We offer a full range of fire safety accessories for homeowners: keeping local families safe is our priority.
FIRE AND FIRE EXTINGUISHER CLASSES
There are three types of common fires and two specialty classes. It is important to match the proper fire extinguisher to the size of the area you are protecting and the potential hazard. This is why fire extinguishers contain different agents and are listed for specific classes of fire. Fires are classified into five groups:
Class A fires involve common combustibles such as wood, paper, cloth, rubber, trash and plastics. They are common in typical commercial and home settings, but can occur anywhere these types of materials are found. Examples include: trash, wood, paper and cloth.
Class B fires involve flammable liquids, gases, solvents, oil, gasoline, paint, lacquers, tars and other synthetic or oil-based products. Class B fires often spread rapidly and, unless properly secured, can re-flash after the flames are extinguished. Examples include: flammable liquids, gases and solvents.
Class C fires involve energized electrical equipment, such as wiring, controls, motors, data processing panels or appliances. They can be caused by a spark, power surge or short circuit and typically occur in locations that are difficult to reach and see. Examples include: electrical equipment.
CARBON MONOXIDE DETECTOR
Carbon monoxide (CO) poisoning can happen within a matter of minutes and is responsible for more deaths than any other single poison. This odourless, colourless poison can hurt you slowly in low levels, cause permanent neurological dysfunctions in moderate levels or take lives in higher levels. Protection against this deadly poison is as easy as installing a simple carbon monoxide detector in your home or office.
A CO detector should be placed on every floor in the home to provide the best protection.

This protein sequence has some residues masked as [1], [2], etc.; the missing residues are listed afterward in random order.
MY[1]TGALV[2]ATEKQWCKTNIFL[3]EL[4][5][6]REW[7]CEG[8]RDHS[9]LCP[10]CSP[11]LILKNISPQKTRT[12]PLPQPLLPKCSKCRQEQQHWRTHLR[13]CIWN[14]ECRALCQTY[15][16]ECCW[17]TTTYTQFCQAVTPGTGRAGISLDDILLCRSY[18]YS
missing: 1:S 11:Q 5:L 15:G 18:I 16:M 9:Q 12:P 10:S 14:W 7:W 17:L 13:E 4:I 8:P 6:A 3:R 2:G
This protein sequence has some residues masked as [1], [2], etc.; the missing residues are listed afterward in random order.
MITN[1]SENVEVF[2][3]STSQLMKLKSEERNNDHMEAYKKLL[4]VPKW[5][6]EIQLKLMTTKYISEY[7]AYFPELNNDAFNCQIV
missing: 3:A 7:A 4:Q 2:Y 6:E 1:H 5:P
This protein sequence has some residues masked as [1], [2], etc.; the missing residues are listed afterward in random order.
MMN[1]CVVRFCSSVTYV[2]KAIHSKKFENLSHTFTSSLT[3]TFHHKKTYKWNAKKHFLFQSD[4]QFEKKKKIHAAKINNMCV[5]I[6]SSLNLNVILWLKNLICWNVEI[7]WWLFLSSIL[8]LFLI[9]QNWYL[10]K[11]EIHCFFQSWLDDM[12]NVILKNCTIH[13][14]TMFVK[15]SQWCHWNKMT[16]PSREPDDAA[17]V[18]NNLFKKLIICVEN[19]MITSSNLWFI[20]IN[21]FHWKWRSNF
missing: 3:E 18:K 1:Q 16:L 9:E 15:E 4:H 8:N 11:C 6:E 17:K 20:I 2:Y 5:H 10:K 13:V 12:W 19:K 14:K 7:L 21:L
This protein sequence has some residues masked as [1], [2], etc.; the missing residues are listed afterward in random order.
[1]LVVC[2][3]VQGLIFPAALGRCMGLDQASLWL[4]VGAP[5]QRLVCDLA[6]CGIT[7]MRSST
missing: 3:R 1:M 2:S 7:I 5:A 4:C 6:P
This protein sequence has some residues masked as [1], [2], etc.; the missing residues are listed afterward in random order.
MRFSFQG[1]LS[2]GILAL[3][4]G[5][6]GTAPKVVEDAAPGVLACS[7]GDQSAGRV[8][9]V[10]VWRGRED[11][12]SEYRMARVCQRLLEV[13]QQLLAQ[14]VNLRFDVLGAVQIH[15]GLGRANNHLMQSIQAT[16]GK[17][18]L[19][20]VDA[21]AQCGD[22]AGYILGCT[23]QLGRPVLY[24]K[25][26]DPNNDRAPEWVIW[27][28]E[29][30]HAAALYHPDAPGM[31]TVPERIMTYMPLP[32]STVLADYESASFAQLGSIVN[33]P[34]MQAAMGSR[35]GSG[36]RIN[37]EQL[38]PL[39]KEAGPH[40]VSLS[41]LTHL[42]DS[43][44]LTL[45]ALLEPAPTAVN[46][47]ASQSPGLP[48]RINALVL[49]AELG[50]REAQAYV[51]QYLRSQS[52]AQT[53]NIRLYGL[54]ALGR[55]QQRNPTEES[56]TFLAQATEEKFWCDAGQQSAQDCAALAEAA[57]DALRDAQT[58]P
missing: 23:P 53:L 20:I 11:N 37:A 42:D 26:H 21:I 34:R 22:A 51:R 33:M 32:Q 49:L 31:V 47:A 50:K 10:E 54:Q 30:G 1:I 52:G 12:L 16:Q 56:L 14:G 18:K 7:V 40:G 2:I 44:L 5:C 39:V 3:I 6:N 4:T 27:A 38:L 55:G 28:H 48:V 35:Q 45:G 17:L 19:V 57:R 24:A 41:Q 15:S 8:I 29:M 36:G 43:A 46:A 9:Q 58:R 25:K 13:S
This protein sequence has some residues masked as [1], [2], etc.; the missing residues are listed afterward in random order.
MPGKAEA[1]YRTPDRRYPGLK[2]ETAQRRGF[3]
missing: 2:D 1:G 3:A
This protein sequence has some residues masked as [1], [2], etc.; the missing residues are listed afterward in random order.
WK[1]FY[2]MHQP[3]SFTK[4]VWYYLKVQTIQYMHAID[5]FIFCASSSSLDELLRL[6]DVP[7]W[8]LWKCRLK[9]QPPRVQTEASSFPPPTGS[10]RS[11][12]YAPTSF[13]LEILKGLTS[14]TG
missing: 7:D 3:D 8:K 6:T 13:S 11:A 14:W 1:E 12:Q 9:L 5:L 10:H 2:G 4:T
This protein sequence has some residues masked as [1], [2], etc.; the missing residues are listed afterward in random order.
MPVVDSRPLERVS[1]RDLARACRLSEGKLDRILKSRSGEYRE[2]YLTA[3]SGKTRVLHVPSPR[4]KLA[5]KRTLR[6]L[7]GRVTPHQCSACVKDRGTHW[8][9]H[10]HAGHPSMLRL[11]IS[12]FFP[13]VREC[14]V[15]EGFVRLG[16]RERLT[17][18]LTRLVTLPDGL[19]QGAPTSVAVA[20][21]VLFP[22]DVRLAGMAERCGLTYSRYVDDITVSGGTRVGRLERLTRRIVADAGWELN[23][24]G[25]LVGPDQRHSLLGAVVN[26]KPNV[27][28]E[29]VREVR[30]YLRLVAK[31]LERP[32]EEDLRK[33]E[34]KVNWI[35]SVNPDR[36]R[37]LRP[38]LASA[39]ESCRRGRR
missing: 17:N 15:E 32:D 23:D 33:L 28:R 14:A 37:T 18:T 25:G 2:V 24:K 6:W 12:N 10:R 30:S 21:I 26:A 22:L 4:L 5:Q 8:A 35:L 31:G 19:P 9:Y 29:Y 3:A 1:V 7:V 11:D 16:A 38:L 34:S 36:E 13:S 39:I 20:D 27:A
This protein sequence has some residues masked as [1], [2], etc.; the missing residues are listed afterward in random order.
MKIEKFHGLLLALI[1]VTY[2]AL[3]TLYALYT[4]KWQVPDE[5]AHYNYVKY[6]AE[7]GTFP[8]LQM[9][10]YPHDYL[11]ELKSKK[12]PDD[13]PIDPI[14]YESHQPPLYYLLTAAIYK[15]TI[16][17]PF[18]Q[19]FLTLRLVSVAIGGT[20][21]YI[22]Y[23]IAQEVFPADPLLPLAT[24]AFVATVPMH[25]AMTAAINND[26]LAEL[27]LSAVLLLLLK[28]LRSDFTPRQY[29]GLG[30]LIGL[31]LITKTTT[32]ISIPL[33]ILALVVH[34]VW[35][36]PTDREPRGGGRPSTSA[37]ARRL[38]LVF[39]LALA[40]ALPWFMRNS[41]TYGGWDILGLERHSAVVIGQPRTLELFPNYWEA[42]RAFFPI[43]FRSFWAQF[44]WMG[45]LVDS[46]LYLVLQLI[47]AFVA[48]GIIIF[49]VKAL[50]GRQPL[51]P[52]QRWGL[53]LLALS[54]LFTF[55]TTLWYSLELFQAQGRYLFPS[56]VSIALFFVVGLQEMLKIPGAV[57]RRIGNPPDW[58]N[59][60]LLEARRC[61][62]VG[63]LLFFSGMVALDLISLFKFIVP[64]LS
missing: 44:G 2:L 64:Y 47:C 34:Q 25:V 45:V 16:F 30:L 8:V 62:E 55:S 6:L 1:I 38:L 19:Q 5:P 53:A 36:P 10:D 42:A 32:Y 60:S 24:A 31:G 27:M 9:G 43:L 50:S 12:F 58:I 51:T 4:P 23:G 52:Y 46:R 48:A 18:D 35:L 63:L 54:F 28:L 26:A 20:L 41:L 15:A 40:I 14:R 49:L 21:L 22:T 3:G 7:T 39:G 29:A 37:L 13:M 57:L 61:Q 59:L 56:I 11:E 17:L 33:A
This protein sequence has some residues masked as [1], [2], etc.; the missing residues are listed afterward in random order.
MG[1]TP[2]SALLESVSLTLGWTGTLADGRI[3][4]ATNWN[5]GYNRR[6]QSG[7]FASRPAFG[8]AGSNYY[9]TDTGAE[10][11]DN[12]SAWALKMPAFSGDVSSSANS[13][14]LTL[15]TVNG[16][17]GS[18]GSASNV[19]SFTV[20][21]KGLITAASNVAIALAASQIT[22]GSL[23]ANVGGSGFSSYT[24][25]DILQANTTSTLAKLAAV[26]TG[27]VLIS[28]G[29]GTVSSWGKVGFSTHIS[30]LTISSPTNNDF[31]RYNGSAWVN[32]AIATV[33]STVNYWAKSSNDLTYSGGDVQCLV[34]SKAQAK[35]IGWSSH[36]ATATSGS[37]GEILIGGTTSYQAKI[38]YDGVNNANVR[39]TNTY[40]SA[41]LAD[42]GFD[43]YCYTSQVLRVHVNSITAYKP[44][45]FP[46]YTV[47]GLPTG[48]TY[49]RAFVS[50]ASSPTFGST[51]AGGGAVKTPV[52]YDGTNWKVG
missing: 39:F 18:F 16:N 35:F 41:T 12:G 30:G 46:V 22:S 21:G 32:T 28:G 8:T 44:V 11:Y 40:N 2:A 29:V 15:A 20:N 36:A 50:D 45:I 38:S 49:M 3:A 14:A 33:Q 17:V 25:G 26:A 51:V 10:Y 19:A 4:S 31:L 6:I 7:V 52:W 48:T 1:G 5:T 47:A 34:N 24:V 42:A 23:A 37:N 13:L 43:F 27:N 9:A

HOW TO USE A FIRE EXTINGUISHER
All fires can be very dangerous and life-threatening. Your safety should always be your primary concern when attempting to fight a fire! Here are some tips on using a fire extinguisher:
How to fight a fire safely:
- Always stand with an exit at your back
- Stand several feet away from the fire, moving closer once the fire starts to diminish, using the PASS method:
- Pull the pin at the top of the extinguisher. The pin releases a locking mechanism and will allow you to discharge the extinguisher
- Aim at the base of the fire, not the flames. This is important – in order to put out the fire, you must extinguish the fuel
- Squeeze the lever slowly. This will release the extinguishing agent in the extinguisher. If the handle is released, the discharge will stop
- Sweep from side to side. Using a sweeping motion, move the fire extinguisher back and forth until the fire is completely out. Operate the extinguisher from a safe distance, several feet away, and then move towards the fire once it starts to diminish. Be sure to read the instructions on your fire extinguisher – different fire extinguishers recommend operating them from different distances. Remember: aim at the base of the fire, not at the flames
- If possible, use a “buddy system” to have someone back you up or call for help if something goes wrong
- Be sure to watch the area for a while to ensure it doesn’t re-ignite
Never fight a fire if:
- The fire is spreading rapidly. Only use a fire extinguisher when the fire is in its early stages. If the fire is already spreading quickly, evacuate and call the fire department
- You don’t know what is burning. Unless you know what is burning, you won’t know what type of fire extinguisher to use. Even if you have an ABC extinguisher, there could be something that will explode or produce highly toxic smoke
- You don’t have the proper fire extinguisher. The wrong type of fire extinguisher can be dangerous or life-threatening
- There is too much smoke or you are at risk of inhaling smoke. Seven out of ten fire-related deaths occur from breathing poisonous gases produced by the fire.
Any sort of fire will produce some amount of carbon monoxide, the most deadly gas produced by a fire. Materials such as wool, silk, nylon and some plastics can produce other highly toxic gases such as carbon dioxide, hydrogen cyanide, or hydrogen chloride. Beware – all of these can be fatal.
Smoke inhalation or exposure to fire itself can be life-threatening so get educated about the basics in CPR and burn treatment.
It is important to have smoke detectors installed on each floor of your home. Remember to check them regularly for proper function and change their battery at least once a year. Changing your smoke detector batteries when you change your clock is a good way to remember.